Story by: Kayla Kreutzberg
Photo by: Pxhere
Leave it to the pandemic to not only wreak havoc on the health of seniors but also on their finances.
According to a 2020 bankruptcy study by Hoyes, Michalos & Associates Inc., for the first time in four years, insolvencies shifted back to an older demographic. The share of insolvencies among those 50 and older increased from 28.3% in 2019 to 29.8% in 2020, while the share among younger generations declined.
Ted Michalos, co-founder and senior insolvency trustee for Hoyes, Michalos & Associates Inc. said one of the principal reasons the senior numbers were increasing is that the emergency response benefits that the government put in place were designed to help compensate folks that were on a minimum wage, or on unemployment insurance.
“A minimum wage person makes about $2,000 a month, the CERB benefit was set up to be $2,000 a month,” Michalos said. “Now unfortunately most of the seniors that were working have higher income than that, so when they lost their jobs in the service industries and the other forms of employment that they had, the CERB benefit wasn’t making much of a difference.”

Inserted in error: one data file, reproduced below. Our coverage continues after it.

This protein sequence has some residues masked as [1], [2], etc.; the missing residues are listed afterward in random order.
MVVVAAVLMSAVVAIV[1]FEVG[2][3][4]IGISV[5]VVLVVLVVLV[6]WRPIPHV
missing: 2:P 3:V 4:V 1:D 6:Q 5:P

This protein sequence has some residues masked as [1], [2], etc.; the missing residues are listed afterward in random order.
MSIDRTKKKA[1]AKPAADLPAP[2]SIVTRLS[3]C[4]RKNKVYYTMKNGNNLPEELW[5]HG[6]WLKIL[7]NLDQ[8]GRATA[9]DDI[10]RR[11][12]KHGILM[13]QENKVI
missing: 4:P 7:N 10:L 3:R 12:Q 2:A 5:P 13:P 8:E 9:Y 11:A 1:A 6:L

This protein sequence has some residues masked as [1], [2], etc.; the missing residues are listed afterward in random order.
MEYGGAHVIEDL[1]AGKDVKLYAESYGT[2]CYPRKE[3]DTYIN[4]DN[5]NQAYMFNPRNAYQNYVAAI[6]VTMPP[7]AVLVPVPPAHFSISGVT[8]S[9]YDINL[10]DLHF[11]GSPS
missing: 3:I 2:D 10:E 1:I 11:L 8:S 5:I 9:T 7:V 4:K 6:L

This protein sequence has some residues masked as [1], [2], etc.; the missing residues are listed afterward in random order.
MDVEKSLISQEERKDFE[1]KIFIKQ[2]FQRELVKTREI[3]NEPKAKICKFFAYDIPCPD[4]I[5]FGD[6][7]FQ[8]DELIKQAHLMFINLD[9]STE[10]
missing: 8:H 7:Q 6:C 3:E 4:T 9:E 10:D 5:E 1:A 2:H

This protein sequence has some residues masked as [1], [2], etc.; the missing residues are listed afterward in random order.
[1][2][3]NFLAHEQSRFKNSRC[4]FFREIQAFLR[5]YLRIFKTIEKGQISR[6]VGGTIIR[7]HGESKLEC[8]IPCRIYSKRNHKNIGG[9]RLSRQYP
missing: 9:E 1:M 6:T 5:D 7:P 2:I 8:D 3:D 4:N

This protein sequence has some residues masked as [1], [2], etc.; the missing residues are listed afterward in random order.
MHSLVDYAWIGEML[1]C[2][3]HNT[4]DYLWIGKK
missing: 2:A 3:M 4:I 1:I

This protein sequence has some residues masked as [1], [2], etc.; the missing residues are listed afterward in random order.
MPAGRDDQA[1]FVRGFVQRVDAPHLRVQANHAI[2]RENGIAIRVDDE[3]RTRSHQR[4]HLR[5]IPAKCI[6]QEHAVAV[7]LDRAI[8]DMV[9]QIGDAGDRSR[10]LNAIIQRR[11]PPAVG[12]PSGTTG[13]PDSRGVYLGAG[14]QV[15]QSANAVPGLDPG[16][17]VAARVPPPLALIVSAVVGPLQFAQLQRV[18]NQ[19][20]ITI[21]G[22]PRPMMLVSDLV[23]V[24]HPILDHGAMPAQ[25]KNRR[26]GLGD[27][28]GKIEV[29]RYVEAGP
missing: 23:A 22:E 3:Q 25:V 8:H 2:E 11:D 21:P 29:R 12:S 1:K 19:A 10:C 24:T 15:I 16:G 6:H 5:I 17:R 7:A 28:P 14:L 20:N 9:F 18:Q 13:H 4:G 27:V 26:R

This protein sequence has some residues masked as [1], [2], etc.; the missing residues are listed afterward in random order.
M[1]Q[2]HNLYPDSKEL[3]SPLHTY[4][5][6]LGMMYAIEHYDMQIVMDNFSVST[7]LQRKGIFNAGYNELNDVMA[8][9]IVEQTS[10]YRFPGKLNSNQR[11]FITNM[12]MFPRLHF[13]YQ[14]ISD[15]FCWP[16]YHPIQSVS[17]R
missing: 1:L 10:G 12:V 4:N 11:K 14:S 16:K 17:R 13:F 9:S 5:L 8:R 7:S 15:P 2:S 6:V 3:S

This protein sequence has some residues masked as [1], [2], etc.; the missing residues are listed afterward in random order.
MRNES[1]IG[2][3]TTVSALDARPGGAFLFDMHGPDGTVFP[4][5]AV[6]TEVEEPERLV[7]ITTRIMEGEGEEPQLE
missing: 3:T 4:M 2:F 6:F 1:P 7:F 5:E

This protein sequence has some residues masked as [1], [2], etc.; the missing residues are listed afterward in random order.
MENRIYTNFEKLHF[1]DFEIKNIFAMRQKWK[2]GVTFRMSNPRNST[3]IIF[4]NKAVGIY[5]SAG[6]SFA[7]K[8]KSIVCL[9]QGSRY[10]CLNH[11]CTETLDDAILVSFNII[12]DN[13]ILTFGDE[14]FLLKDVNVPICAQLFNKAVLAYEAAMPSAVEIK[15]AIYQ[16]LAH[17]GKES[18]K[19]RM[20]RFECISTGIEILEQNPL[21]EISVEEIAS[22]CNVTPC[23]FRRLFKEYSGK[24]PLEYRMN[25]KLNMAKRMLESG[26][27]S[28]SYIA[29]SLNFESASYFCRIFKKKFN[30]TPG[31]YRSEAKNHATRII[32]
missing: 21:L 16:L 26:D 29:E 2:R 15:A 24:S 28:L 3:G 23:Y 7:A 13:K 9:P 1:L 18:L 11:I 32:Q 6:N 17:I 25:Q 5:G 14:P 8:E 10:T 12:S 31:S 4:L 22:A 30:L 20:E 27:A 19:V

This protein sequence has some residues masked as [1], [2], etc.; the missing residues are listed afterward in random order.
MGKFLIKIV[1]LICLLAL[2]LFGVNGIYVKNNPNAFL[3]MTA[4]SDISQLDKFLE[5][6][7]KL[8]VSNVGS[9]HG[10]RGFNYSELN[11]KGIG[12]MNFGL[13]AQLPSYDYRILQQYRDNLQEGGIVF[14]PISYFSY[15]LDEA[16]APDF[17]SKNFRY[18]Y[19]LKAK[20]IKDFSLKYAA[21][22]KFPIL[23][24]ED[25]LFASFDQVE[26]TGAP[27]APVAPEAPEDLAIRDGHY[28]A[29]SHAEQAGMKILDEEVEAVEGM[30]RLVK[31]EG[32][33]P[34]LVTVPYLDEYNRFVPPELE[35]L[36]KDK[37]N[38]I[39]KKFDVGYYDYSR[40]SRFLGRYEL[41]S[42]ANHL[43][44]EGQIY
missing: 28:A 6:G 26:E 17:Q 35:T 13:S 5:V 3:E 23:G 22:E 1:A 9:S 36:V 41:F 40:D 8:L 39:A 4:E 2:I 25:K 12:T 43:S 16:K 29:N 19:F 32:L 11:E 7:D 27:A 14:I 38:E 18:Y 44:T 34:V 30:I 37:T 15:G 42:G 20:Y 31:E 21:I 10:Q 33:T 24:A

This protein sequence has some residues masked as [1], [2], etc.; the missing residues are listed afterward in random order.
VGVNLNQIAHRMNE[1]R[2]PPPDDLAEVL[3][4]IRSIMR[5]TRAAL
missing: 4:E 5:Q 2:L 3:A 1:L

Michalos said the average person who filed for insolvency had their income drop by 2 per cent, the average seniors’ income dropped closer to 11 per cent.
“And that makes a huge difference because that extra percentage is the money they have available to service their debts,” Michalos said.
Michalos said another one of the concerns when it comes to seniors is that they have the highest level of debt.
“The average person becomes insolvent, can’t pay their bills, owes about $58,000, the average senior, somebody over 60-years-old, owes about $66,000,” Michalos said. “You might be thinking that $6,000 doesn’t make a big difference, but when you’re calculating interest payments of between 15-29 per cent, it can make a big difference to your monthly budget.”
Michalos said that one of the telling statistics for people is the average household income for the seniors, and in fact for most people that become insolvent is about $3,000 a month, and the debt servicing costs for them run about $1,300 a month.
“So, what we’re saying is that if someone is making $3,000 a month and the first $1,300 has to go to pay bills, it doesn’t leave them with a lot to live on,” Michalos said.
He added that combining the loss of income with the fact that debt load rises with age, and that explains why they saw a rise in insolvencies involving older Canadians in 2020.
To see the full study, click here.